Senior staff at global aid charities are “ill-equipped” to deal with racism in the sector, according to a highly critical report by members of parliament.
MPs on the International Development Committee said charity bosses must be prepared to make “painful and difficult” changes to their organisations in order to address the racism experienced by staff and beneficiaries.
The recommendation was made in the committee’s final report in its inquiry into racism in the aid sector, which was published this morning.
The report is also highly critical of fundraising campaigns at some aid charities, which depict recipients as “helpless and needy”, and suggests the government should cut off funding to large development charities that do not publish data on staff diversity.
A separate report last year suggested that almost two-thirds of aid workers had faced racism.
Lena Bheeroo, engagement and equity manager at the NGO umbrella body Bond and who gave evidence to the committee, said racism was “a serious and ongoing problem” in the development sector.
Today’s report says: “Some aid organisations are beginning to introduce measures to open up and encourage conversations about racism in their workplaces, but much more needs to be done to welcome diverse ideas and values.
“These processes are likely to be painful and difficult and will take courage on the part of leaders, managers and staff to be open, honest and committed to change.”
It says “different forms of discrimination that permeate British society manifest in the aid sector, too” and urges charities to “ensure their working practices and programmes are mindful of the intersecting identities of their staff and the people they serve”.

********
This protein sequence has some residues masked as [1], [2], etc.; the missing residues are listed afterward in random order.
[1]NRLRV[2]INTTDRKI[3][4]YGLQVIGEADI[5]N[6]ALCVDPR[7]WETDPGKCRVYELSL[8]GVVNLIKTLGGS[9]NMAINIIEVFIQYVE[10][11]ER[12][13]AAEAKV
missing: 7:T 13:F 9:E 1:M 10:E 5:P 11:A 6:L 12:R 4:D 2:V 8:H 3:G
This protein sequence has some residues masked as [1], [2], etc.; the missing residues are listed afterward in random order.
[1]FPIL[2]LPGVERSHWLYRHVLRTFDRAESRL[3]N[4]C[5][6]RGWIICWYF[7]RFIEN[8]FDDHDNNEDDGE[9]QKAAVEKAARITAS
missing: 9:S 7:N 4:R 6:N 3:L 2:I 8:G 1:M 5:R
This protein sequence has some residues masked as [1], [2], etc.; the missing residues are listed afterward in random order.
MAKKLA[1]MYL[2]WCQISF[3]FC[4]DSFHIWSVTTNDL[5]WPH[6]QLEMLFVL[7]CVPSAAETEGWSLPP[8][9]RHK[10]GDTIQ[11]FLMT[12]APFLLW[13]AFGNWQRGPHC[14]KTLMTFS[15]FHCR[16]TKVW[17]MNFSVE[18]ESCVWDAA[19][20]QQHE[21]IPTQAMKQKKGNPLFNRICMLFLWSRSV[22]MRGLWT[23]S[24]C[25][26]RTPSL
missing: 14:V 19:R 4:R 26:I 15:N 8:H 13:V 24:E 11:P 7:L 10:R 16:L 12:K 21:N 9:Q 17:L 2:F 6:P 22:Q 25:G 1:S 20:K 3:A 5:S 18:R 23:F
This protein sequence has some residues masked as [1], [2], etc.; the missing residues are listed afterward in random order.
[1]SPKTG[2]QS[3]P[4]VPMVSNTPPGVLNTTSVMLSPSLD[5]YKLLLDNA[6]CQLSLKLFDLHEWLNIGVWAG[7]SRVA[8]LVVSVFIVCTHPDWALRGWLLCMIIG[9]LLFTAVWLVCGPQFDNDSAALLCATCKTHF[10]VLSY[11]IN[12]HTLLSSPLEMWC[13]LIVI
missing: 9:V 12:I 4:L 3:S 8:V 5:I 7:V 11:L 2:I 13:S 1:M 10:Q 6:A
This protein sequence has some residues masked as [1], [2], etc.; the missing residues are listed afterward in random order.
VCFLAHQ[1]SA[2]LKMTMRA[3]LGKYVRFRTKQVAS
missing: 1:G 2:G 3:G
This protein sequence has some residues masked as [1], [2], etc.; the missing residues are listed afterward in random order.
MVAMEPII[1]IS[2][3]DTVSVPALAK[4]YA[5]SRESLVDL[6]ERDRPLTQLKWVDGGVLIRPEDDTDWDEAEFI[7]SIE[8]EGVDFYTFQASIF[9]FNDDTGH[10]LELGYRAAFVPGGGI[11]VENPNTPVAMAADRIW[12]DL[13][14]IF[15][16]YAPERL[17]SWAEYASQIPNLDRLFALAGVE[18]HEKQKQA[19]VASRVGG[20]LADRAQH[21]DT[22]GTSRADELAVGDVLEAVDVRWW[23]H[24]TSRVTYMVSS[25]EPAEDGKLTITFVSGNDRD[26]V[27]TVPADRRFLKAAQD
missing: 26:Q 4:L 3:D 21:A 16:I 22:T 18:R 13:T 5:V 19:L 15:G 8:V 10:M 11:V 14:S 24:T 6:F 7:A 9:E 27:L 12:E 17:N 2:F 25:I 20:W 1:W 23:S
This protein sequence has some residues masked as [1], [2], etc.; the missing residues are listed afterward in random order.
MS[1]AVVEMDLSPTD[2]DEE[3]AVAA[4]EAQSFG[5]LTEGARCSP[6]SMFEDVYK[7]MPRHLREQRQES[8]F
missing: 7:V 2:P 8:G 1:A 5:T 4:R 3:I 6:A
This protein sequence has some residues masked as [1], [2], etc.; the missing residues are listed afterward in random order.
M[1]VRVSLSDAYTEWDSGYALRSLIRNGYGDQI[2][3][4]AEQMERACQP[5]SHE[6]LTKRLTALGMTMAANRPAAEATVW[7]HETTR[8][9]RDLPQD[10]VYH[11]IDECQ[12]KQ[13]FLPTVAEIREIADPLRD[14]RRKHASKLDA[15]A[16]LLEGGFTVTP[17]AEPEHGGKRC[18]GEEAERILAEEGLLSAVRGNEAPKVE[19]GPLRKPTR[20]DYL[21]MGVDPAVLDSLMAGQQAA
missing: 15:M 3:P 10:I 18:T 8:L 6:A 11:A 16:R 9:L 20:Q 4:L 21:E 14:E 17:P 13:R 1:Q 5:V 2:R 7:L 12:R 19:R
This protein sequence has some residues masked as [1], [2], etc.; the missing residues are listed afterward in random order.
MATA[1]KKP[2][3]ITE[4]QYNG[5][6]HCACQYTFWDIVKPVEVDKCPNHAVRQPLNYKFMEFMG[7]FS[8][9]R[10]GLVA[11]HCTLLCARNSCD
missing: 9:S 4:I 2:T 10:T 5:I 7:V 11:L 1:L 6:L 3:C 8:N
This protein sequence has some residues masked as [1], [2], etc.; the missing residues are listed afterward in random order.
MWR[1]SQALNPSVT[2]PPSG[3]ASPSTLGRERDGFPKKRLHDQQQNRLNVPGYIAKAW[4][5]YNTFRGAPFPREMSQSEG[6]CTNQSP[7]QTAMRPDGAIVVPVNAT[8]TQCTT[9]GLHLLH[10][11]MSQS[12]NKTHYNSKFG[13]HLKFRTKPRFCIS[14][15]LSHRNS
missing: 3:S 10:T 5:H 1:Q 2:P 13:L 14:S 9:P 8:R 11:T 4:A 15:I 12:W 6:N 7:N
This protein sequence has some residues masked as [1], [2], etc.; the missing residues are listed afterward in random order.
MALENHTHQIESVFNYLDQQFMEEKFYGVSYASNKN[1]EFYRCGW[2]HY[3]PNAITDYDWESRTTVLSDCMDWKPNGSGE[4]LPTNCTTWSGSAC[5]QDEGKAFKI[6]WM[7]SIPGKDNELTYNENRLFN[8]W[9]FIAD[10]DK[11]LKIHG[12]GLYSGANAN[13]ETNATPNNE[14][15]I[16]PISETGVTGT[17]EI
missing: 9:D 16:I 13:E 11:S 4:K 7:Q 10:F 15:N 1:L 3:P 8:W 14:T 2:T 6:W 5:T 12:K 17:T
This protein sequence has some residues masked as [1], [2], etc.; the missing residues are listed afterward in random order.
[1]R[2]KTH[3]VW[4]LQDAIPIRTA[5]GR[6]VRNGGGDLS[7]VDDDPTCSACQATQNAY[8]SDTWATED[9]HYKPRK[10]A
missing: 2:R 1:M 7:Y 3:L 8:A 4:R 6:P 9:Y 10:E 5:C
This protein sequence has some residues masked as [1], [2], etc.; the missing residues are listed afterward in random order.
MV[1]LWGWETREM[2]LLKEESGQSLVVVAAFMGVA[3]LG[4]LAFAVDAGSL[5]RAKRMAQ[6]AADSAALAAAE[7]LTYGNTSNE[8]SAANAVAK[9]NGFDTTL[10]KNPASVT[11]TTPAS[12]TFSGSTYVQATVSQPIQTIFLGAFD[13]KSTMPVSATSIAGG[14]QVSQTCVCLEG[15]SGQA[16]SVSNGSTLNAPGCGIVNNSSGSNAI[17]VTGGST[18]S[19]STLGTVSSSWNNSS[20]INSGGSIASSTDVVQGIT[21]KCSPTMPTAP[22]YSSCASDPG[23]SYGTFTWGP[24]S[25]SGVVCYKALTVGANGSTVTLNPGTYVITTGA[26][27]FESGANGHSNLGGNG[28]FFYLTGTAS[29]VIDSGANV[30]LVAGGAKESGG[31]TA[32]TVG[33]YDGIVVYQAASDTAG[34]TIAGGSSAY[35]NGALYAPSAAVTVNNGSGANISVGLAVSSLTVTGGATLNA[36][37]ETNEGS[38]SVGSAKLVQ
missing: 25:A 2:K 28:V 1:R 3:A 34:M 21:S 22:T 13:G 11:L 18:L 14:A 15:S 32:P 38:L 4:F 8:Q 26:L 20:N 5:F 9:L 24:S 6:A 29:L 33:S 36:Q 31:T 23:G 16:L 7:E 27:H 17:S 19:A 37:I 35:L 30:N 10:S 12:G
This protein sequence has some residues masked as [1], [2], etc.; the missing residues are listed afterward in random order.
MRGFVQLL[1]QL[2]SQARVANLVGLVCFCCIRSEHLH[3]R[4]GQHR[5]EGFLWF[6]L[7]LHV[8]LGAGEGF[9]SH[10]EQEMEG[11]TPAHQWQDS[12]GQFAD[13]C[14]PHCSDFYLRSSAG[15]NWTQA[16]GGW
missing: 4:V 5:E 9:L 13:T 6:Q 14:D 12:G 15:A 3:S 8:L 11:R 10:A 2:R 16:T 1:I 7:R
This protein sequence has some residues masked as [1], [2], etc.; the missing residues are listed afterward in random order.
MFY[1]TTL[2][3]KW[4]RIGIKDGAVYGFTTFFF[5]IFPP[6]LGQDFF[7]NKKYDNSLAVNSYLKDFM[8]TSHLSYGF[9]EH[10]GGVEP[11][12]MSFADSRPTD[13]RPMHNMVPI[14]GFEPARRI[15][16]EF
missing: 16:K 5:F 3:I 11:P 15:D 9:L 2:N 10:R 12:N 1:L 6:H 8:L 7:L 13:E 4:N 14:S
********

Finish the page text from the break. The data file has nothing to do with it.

The report says: “Evidence submitted to this inquiry, and recent surveys by actors in the UK charity and international aid sectors, show the scale of racism experienced by staff who are black, indigenous and people of colour.
“Any level of racism in the workplace is unacceptable, and the findings that leaders and human resources departments are ill-equipped to deal with such incidents are deeply concerning.
“All aid organisations should have effective processes in place to tackle instances of racism when they occur. They should also be able to measure and assess whether those processes are working.”
The report welcomes the decision by many large charities to drop fundraising campaigns fronted by white celebrities visiting other parts of the world, but says: “Public appeals that depict the communities they serve as helpless and needy strip those communities of their dignity.”
It goes on: “They contribute to the narrative that the countries where they work are somehow inferior to the UK.”
The report also recommends the government should “require organisations that it funds, which employ more than 50 staff, to publish their diversity data”, and urges charities to “reduce barriers to entry” for new staff by “ending the use of unpaid internships and paying all employees the living wage, and removing unnecessary stipulations in job applications such as years of experience in the international aid sector and higher degrees”.
It says that while most officials at the Foreign, Commonwealth and Development Office were understanding about the issue, “there was some arrogance on the part of others who did not want to listen”.
Bheeroo said: “Racism in the UK humanitarian and development sector is a serious and ongoing problem that must be addressed urgently.
“This report is a significant step in the right direction as it shines a light on the sector’s colonial legacy and power imbalances that allow decision-making to stay in the hands of high-income nations.”
Sarah Champion MP, chair of the International Development Committee, said: “The aid sector exists to help those in need. But it cannot do that effectively until it addresses the fundamental power imbalances that exist within its structures that allow racist practices to perpetuate.
“The vast majority of people working in development have honourable intentions and do great work, but they need to be aware of the risks of complacency.
“I ask the sector to listen to the voices in our report.
“Racism is real. It must be challenged at every level.”